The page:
No doubt this is well-trod ground, going by the name no doubt of the inquiry method or some such. It is frequently used by teachers of all subjects, most famously by the man I love to hate, Ben Stein, in Ferris Bueller’s Day Off. Used unimaginatively, it is a boring as Stein. Used in a probing way, it reveals much, both of history and of students’ thinking.
And that is just the problem with it: it probes. Imagine a stout figure with close-set eyes, all frowned up, the scowl of paranoia most evident, and you see the face of the opposition. Opposition to any questioning of doctrinal views, to wondering what could be, to wandering off the beaten path of doctrinal conformity, to stepping on the niceties of social hierarchies. These figures show up at school board meetings and in principals’ offices (with a good principal and well-run school, never in a teacher’s room without permission). They are motivated by religion, first and foremost, and by elementary school understanding of history, economics, patriotism and human motivation. Punishment is the great motivator, hate the normal response to incomprehension. As an evangelical pastor in Kentucky said recently, folks around here do not like anything strange or new and go with the first thing they hear about it and never deviate.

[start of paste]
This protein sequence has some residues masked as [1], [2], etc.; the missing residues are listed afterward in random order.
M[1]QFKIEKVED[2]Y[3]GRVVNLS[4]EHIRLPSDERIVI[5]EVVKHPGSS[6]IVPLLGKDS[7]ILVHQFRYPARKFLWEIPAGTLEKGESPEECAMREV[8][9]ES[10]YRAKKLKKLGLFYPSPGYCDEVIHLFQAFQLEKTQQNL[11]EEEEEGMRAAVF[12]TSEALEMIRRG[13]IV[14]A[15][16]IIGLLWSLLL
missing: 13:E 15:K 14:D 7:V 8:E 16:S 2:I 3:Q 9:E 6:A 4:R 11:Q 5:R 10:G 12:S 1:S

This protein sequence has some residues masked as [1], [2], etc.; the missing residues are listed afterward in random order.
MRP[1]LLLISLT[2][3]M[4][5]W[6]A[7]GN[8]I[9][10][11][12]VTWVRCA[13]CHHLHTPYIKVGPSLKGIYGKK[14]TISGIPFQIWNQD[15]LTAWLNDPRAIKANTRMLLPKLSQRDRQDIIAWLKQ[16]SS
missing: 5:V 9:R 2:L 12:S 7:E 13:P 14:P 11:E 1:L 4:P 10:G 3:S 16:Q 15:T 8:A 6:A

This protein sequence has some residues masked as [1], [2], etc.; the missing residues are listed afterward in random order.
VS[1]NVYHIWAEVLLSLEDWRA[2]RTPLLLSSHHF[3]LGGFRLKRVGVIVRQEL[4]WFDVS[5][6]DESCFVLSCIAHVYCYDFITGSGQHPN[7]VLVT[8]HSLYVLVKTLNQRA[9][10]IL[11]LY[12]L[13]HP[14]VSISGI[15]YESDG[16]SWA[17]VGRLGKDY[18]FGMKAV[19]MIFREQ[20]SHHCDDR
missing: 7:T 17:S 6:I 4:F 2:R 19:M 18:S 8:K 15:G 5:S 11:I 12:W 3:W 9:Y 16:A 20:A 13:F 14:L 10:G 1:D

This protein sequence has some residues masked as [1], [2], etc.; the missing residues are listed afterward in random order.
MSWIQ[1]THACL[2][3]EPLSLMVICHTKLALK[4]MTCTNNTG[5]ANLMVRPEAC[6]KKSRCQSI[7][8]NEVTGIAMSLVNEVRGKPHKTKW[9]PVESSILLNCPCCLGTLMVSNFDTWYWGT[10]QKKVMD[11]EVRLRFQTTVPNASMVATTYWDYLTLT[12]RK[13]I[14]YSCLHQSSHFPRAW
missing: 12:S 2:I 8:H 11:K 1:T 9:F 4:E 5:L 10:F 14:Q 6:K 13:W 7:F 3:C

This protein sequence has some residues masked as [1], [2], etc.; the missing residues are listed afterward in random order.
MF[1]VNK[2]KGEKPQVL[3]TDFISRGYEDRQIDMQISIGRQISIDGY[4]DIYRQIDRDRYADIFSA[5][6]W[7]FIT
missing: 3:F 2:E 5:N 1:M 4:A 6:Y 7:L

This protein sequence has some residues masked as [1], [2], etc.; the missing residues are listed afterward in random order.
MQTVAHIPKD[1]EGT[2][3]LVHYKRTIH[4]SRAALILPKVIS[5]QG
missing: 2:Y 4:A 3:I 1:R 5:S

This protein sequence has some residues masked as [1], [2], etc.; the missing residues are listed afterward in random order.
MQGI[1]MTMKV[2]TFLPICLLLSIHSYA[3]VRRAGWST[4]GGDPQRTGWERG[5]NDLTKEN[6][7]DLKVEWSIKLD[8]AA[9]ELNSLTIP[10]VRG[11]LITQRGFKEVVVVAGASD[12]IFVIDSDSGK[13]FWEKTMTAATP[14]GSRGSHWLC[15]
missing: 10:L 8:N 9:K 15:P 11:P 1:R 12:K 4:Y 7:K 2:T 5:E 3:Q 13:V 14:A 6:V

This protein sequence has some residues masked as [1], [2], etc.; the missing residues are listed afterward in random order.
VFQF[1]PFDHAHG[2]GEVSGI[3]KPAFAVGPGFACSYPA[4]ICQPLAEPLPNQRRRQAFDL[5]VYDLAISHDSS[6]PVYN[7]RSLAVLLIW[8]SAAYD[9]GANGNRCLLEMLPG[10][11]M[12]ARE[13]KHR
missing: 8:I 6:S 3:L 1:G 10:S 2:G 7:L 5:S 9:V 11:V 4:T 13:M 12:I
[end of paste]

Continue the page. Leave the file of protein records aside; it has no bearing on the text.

Never deviate. That is the watermark of the opposition to inquiry. Inquiry invites thoughtfulness, thoughtfulness invites questioning, doubt, wavering from the One True Way.
However, if we start with the basics, we can see how well basic questions work. For instance, the Constitution starts with We the People. Who is We? Who constitutes the people? Does everyone living on the same land constitute the people or are there distinctions? How might we sort these people out? In a democracy, the people vote, so who votes, i.e. what qualifies a person to vote? Is it height? Age? Sex aka gender? Political persuasion? National origin? Which of these do not apply to voting? Which ones used to apply? Why?
And that ‘why?’ is the match to the fuse.